|Publication number||US3099590 A|
|Publication date||Jul 30, 1963|
|Filing date||Jun 25, 1959|
|Priority date||Jun 25, 1959|
|Publication number||US 3099590 A, US 3099590A, US-A-3099590, US3099590 A, US3099590A|
|Inventors||Laudenslager Jr Harry B|
|Original Assignee||Blackstone Corp|
|Export Citation||BiBTeX, EndNote, RefMan|
|Patent Citations (4), Referenced by (9), Classifications (4)|
|External Links: USPTO, USPTO Assignment, Espacenet|
United States Patent 3,099,590 SOL'DER FLUXES Harry B. Laudenslager, Jr., Jamestown, N.Y., assignor to Blackstone Corporation, a corporation of New York No Drawing. Filed June 25, 1959, Ser. No. 822,754 4 Claims. (Cl. 148-23) This invention relates to solder fluxes and, particularly, to a solder flux for soft solders and the like. There are a great many soldering applications which require a solder flux having the ability to flow into restricted areas (commonly called capillarity) and to cause solder to flow into the same restricted areas with good setting and bonding properties. Among such applications are the forming of tubing for automotive radiator cores and the making of cans and the like. A soldering flux to be satisfactory for such applications must be readily washed away after soldering has been completed. It must inhibit oxide formation while in place on the material being soldered. It must be non-toxic, produce a minimum of corrosive products, have good fluxing properties over a wide range of temperatures and have a good spread value. Heretofore, acid chloride fluxes have been generally used in such applications. These usual chloride fluxes require large amounts of cleaning equipment, steam, hot water and time in order to assure complete removal of the fluxes after soldering has been completed. Great difliculty has been experienced in the past by the residue from such fluxes corroding the metal surfaces and attacking and destroying paint coatings applied thereto after the usual cleaning operation. As a result, the chloride fluxes heretofore used have been expensive to handle and remove after the soldering operation was complete and, even after painstaking cleaning operations there was no assurance that the fluxes had been entirely removed.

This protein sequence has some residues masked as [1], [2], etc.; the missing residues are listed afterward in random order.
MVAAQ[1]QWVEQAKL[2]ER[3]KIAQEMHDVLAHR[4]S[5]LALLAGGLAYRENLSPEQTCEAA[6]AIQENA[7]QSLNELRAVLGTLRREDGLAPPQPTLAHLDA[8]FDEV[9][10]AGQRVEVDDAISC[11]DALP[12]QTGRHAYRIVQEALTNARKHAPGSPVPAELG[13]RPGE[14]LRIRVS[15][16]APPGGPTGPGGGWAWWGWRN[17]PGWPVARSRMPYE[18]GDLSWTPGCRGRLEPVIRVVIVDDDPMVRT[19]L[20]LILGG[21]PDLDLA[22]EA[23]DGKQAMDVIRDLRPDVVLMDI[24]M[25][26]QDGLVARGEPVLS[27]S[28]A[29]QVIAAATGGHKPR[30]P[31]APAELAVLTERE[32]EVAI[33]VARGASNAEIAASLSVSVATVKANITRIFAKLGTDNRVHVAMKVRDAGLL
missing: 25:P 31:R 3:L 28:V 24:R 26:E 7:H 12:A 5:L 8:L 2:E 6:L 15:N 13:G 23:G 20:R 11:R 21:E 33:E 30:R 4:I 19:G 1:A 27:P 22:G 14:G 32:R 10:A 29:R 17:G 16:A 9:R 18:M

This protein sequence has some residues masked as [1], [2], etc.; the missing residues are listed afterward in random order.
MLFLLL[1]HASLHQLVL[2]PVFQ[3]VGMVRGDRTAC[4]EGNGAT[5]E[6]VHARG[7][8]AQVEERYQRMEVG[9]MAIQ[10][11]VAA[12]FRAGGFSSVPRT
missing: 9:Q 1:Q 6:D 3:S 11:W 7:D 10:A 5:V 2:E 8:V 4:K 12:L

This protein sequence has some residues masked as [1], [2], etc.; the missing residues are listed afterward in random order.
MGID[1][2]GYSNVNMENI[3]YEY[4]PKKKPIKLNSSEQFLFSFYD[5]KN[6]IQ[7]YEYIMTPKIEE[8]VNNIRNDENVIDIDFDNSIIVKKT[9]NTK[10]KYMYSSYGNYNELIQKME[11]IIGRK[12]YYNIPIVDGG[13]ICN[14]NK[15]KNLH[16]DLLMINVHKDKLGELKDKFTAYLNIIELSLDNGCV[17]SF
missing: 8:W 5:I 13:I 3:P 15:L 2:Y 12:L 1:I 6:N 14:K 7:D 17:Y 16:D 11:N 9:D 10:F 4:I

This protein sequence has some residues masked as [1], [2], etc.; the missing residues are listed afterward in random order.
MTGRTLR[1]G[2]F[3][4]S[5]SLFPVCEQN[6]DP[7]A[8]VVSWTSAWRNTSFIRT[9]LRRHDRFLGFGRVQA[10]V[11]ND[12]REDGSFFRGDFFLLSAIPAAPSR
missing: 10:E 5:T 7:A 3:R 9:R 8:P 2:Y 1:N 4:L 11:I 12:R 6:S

I have discovered a soldering llux composition which eliminates all of the difliculties characteristic of the chloride fluxes heretofore used. I have discovered a flux composition which is readily soluble in water, has excellent spread characteristics, and is easily removed after completion of the soldering operation. The residue from my flux composition, remaining after the soldering operation, is readily soluble, has very little corrosive action, is non-toxic, easy to handle and non-hygroscopic. In addition, the flux of my invention has very high capillarity and causes the solder to flow into a joint being soldered much more rapidly and smoothly than is the case with the ordinary chloride iiuxes of which zinc chloride flux is representative.
1 have discovered a soldering flux composed of the reaction product of an organic amine with hydroxyacetic acid, either alone or admixed with a water soluble organic acid having less than 8-10 carbon atoms in the chain, ammonium chloride and a wetting agent, preterably, in an aqueous solution.
Preferably, the flux of my invention contains from about 1% to about 15% of the reaction product of an organic amine and hydroxyacetic acid. When ammonium chloride is present I prefer to have from about 1% to 6% ammonium chloride, about 3% to about 12% of a water soluble organic acid having less than 8-10 carbon atoms and about 0.1% to 0.5% wetting agent. However, I may use up to 16% ammonium chloride, about 1% to 25% of the water soluble organic acid and about 0.1% to 0.8% of a wetting agent with satisfactory results.
Preferably, the reaction product of the organic amine and hydroxyacetic acid is formed by reacting one mol of amine with one mol of hydroxyacetic acid.
The invention will perhaps be better understood by referring to the following examples: